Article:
U.S.-Mexico-Canada Agreement

U.S.-Mexico-Canada Agreement

Swift Passage Can Help Spur Economic Growth

• Trade with Mexico and Canada supports nearly 14 million U.S. jobs.

• Since NAFTA entered into force, trade with Canada and Mexico has nearly quadrupled to $1.23 trillion.

• NAFTA helped U.S. agriculture exports to Canada and Mexico to increase by 350%.

• Canada and Mexico buy more than one-third of U.S. merchandise exports.


The California Chamber of Commerce actively supported the creation of the North American Free Trade Agreement (NAFTA) among the United States, Canada and Mexico, comprising 489.5 million people with combined annual trade with the United States being around $1.23 trillion in 2018. In 2018, goods exports topped $565.2 billion while goods imports totaled nearly $665 billion.

President Donald J. Trump announced his intent to renegotiate NAFTA in May 2017. The negotiations started shortly thereafter, going through many rounds. In August 2018, the U.S. and Mexico reached a preliminary agreement, while the U.S. continued separate negotiations with Canada. In October 2018, Canada and the U.S. came to an agreement right before a self-imposed deadline, reassuring the deal would remain trilateral. The pact was rebranded the United States-Mexico-Canada Agreement (USMCA). The USMCA was signed on November 30, 2018 as President Trump called it the “most modern, up-to-date, and balanced trade agreement in the history of our country”.

2019 Where the Agreement Is Now

Following steps outlined by the Trade Promotion Authority (TPA), the U.S. International Trade Commission released a report on how the new agreement will affect jobs and the economy in April 2019. The report estimated that the USMCA would increase U.S. gross domestic product (GDP) by 0.35% or $68.2 billion and raise employment by 176,000 new jobs. The trade commission report also estimated that the agreement would have a positive impact on all broad industry sectors within the U.S. economy and that manufacturing and services would receive large gains.

In mid-December 2019, an agreement on the USMCA finally was reached in the U.S House of Representatives. The updated deal was signed in Mexico by the three countries on December 10, 2019. The agreement then was voted on in the House on December 19, 2019 and was passed by a vote of 385-41.

In June 2019, Mexico was the first country to ratify the new USMCA deal. However, since updates were made to the USMCA, Mexico had to re-approve the deal. Mexico’s Congress promptly took up the updated agreement, and again passed the USMCA on December 12, 2019. Meanwhile in Canada, the original bill was introduced in Canadian Parliament in May 2019; however, Canada has stated that it will move forward with the ratification process in tandem with the United States.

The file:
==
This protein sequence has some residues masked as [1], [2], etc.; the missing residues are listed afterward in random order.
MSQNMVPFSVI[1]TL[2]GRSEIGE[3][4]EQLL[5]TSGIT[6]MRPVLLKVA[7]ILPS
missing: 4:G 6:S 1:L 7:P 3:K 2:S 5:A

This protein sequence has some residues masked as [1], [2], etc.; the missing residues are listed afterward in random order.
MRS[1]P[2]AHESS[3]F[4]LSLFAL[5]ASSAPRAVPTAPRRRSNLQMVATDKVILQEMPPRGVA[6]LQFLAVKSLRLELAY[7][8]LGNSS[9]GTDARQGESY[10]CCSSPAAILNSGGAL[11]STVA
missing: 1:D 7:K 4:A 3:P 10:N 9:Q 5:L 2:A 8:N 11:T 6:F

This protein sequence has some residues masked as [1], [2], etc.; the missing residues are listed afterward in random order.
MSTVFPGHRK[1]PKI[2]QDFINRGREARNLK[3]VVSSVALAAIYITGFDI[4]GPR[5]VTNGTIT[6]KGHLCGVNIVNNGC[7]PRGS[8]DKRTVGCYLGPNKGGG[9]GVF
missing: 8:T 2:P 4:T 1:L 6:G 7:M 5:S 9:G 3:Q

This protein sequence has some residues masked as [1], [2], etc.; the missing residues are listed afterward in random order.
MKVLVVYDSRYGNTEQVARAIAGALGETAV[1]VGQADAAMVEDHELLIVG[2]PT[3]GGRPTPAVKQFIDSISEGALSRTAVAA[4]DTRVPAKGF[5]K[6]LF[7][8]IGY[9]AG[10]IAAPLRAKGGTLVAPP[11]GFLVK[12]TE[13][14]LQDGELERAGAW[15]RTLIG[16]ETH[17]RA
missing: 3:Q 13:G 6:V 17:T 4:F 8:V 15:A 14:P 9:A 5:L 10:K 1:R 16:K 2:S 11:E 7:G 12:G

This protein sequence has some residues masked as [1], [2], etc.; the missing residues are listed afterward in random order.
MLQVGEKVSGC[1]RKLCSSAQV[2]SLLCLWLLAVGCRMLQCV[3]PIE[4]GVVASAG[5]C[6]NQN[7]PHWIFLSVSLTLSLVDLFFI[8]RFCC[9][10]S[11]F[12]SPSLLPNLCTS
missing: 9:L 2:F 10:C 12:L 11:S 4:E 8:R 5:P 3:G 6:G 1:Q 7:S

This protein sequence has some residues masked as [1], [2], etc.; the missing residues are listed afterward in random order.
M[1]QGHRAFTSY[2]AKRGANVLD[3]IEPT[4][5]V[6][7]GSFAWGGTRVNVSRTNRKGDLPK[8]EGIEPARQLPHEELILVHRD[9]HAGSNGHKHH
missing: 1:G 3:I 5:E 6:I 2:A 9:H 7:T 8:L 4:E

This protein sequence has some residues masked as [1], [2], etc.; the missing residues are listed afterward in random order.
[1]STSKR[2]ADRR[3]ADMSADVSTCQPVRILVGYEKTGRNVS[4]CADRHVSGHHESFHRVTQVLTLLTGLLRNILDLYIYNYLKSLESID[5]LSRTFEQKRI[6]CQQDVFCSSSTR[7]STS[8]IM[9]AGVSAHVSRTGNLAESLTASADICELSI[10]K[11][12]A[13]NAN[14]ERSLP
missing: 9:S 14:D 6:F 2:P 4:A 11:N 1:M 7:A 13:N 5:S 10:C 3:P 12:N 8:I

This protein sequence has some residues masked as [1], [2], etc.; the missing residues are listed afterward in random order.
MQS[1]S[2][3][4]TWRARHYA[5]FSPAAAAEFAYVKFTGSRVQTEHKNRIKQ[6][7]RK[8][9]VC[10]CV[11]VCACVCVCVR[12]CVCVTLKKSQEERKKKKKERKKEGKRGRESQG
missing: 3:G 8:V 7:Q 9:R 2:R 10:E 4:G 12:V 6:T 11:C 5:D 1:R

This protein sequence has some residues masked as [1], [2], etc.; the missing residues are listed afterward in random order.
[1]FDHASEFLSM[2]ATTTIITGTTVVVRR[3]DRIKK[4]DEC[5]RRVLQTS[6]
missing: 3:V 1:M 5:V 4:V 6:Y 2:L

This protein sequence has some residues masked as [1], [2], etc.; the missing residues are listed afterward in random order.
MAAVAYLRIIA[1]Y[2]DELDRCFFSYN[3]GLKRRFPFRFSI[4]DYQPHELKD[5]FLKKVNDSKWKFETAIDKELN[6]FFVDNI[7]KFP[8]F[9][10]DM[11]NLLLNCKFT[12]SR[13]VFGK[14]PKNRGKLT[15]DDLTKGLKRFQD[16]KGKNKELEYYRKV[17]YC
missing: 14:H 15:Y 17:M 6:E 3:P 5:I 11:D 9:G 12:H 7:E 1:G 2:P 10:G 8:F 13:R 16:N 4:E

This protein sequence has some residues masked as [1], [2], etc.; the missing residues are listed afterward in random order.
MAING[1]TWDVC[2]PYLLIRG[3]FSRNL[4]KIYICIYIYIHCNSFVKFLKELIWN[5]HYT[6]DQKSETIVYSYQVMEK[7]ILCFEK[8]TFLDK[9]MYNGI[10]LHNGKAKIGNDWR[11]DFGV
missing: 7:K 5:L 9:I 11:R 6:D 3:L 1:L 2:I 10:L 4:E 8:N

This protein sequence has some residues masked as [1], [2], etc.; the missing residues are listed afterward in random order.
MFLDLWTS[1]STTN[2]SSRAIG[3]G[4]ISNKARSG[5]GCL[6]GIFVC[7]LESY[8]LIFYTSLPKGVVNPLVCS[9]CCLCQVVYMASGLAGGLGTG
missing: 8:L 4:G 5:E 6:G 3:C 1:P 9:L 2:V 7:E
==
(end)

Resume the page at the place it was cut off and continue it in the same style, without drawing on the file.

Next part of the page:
The USMCA implementing bill will officially repeal NAFTA, while it will only “suspend” the U.S.-Canada Free Trade Agreement in case the USMCA is terminated as part of a sunset review that begins six years after the agreement takes effect.

Benefits and Goals

CalChamber support for the USMCA is based on an assessment that it serves the employment, trading and environmental interests of California, the United States, Mexico and Canada, and is beneficial to the business community and society as a whole.

The objectives of the USMCA are to eliminate barriers to trade, promote conditions of fair competition, increase investment opportunities, provide adequate protection of intellectual property rights, establish effective procedures for implementing and applying the agreements and resolving disputes, and to further trilateral, regional and multilateral cooperation.

Anticipated Action

The USMCA deal is pending in the U.S. Senate where it is expected to pass in early 2020. It is hoped that Canada will join Mexico in approving the USMCA in 2020, making the updated agreement and renewed trilateral partnership official.

CalChamber Position

The CalChamber understands that the original NAFTA was negotiated more than 25 years ago, and, while our economy and businesses have changed considerably over that period, NAFTA has not. We agree with the premise that the United States should seek to support higher-paying jobs in the United States and to grow the U.S. economy by improving U.S. opportunities under the new USMCA.

The provisions of NAFTA with Mexico and Canada have been beneficial for U.S. industries, agricultural enterprises, farmers, ranchers, energy companies and automakers.

The CalChamber originally actively supported the creation of NAFTA among the United States, Canada and Mexico.

The CalChamber’s longstanding support for NAFTA is based upon an assessment that it serves the employment, trading and environmental interests of California and the United States, as well as Canada and Mexico, and is beneficial to the business community and society as a whole. Since 1993, trade among the three NAFTA countries has nearly quadrupled.

Mexico and Canada are California’s largest and second largest export markets. A final approval of the new USMCA will benefit the California economy and jobs.

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Policy Contact

Susanne-Stirling-2012-300x300Susanne Stirling
Vice President, International Affairs